Tales from the frontline

2 mins·16 Feb, 2024

Over the last 12 months, communities all over Far North Queensland have been devastated by a string of natural disasters: bushfires, floods, cyclones, and more bushfires.

From other parts of the country, we’ve watched on as homes were lost, businesses were destroyed, and people’s lives were thrown into disarray.

But amongst the devastation, we’ve also witnessed communities banding together under the most trying of circumstances. People helping each other through some of the worst moments of their lives.

Every step of the way, teams of emergency services workers and SES volunteers have put themselves in harm’s way to help the search and rescue, and recovery efforts. Supporting those efforts has been some of Morris Group’s own.

Aside from their usual day-to-day business of tourism and corporate helicopter services, the team from Nautilus Aviation has a long, proud history of providing helicopter search and rescue, firefighting, and medevac transportation across North Queensland and the Northern Territory.

Chief Operations Officer Morgan Sills says the last year has certainly kept the team on their toes.

This time last year we had multiple helicopters in Burketown and Normanton providing flood relief for residents for about six weeks,” Morgan said.

“Shortly after that we went straight into bushfire season working in the remote areas west of Cairns, where we had seven pilots working to protect homes.

Nautilus Aviation Chief Operations Officer, Morgan Sills

“We were helping out by water bombing the fires and providing air attack which is coordinating the bombers from the air as well as mapping the active fire edge. We were able to save multiple assets and homes.”

Unfortunately, the fires were just the beginning. The team then switched gears to help out when Tropical Cyclone Jasper brought a deluge of rain unlike anything the region had ever seen before. With that came a few extra complications.

“The Cairns airport went completely underwater which had a severe impact on our largest base and head office,” Morgan said.

“Pretty much straight after that we were tasked by Queensland Fire and Emergency Services and Queensland Police to fly emergency crews to the remote Indigenous communities of Wujal Wujal, Ayton and Degarra who were impacted by heavy, fast-flowing flood waters.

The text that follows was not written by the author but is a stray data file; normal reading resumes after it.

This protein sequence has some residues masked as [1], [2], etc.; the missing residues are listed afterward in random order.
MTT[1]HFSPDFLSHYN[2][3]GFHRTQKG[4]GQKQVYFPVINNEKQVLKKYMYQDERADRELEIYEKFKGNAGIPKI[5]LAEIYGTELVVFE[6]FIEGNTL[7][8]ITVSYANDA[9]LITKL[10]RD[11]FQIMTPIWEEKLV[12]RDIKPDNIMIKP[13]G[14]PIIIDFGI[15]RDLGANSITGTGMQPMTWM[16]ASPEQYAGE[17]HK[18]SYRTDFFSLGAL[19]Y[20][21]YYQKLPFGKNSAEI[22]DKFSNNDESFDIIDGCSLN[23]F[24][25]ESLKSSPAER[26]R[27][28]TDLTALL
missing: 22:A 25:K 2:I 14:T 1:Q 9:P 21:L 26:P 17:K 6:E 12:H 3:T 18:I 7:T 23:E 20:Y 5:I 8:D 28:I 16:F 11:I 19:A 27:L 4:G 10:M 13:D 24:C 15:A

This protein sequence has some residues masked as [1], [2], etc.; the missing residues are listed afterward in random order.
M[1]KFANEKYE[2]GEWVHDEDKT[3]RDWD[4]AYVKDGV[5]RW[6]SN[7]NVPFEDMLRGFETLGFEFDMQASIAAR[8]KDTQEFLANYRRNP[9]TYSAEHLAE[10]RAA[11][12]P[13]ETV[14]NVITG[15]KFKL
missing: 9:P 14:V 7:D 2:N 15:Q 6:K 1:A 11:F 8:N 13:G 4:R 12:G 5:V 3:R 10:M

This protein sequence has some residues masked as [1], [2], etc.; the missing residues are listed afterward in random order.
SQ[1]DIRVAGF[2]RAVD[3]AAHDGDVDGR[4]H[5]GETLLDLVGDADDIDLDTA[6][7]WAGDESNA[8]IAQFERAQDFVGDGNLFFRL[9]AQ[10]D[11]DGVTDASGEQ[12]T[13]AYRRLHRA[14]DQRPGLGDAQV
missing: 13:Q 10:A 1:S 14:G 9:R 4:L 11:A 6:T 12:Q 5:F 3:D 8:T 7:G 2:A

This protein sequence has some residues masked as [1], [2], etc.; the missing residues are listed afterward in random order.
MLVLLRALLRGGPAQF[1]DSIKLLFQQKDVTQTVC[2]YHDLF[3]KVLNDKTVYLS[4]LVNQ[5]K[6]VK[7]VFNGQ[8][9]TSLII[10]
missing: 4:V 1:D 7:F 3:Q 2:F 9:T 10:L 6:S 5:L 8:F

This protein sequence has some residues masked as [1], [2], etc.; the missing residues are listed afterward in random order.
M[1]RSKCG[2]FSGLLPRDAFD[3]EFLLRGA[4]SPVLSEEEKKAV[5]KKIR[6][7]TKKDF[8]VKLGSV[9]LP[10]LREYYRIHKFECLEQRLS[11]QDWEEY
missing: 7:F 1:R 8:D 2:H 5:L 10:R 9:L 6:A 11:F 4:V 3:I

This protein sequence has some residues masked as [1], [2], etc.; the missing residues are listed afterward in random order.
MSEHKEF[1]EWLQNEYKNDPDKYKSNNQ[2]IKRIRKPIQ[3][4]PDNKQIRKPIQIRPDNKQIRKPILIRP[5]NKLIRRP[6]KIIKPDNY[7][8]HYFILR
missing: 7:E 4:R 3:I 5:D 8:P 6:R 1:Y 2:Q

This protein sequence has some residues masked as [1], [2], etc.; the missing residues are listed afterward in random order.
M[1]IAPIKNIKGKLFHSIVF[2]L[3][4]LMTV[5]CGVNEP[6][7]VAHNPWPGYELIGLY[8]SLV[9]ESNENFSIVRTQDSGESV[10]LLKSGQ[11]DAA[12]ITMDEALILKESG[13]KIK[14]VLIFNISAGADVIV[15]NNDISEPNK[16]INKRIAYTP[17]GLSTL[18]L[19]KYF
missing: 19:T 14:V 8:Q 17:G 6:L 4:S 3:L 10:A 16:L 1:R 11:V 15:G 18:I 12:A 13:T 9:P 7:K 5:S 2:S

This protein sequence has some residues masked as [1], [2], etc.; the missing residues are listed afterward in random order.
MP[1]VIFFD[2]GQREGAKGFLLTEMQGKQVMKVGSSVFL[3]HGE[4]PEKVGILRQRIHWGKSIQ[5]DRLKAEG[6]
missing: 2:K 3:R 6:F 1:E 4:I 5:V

“This operation went on for many weeks because there were countless people all over the region that had been cut off. We helped out with evacuations, surveying damage from the air, resupply, transporting government workers, and carrying materials and fuel.”

While every day on disaster recovery comes with its fair share of stories, Morgan says some hit home a bit more than others.

“I was doing welfare checks with two police officers in the Daintree Valley after Cyclone Jasper, and we landed at a house that had been completely isolated and cut off for four days,” he said.

“An elderly woman came out of the house. She was running out of food, water and fuel for her generator, and had no phone service because the phone towers had gone down in her area. She was due to have her pacemaker replaced in a few days and had no way of contacting anyone.

“The look of relief and gratitude on her face was very rewarding. We were stoked to be able to help her out of a scary situation.”

Morgan says the very nature of working during a disaster means it comes with its fair share of challenges. But with that, there’s also a big reward.

“The work itself can be very sporadic. Quite often you’ll be in the air heading back to base after a job and you’ll be sent a latitude and longitude for another job, and you have to just figure out a safe place to land when you get there,” he said.

“It takes a lot of on-the-spot critical decision making that you don’t usually have in our normal everyday work because that’s planned out weeks in advance.

“It’s also a really busy time for our operations team receiving the jobs and tasking them to the helicopters they have available; and for our support staff on the ground with refuelling and loading up helicopters for up to 12 hours a day.

“But at the end of the day, it’s a good feeling knowing that what you’re doing is providing people and communities with the essential care and support, and making a difference for people who are in a very dire situation.”

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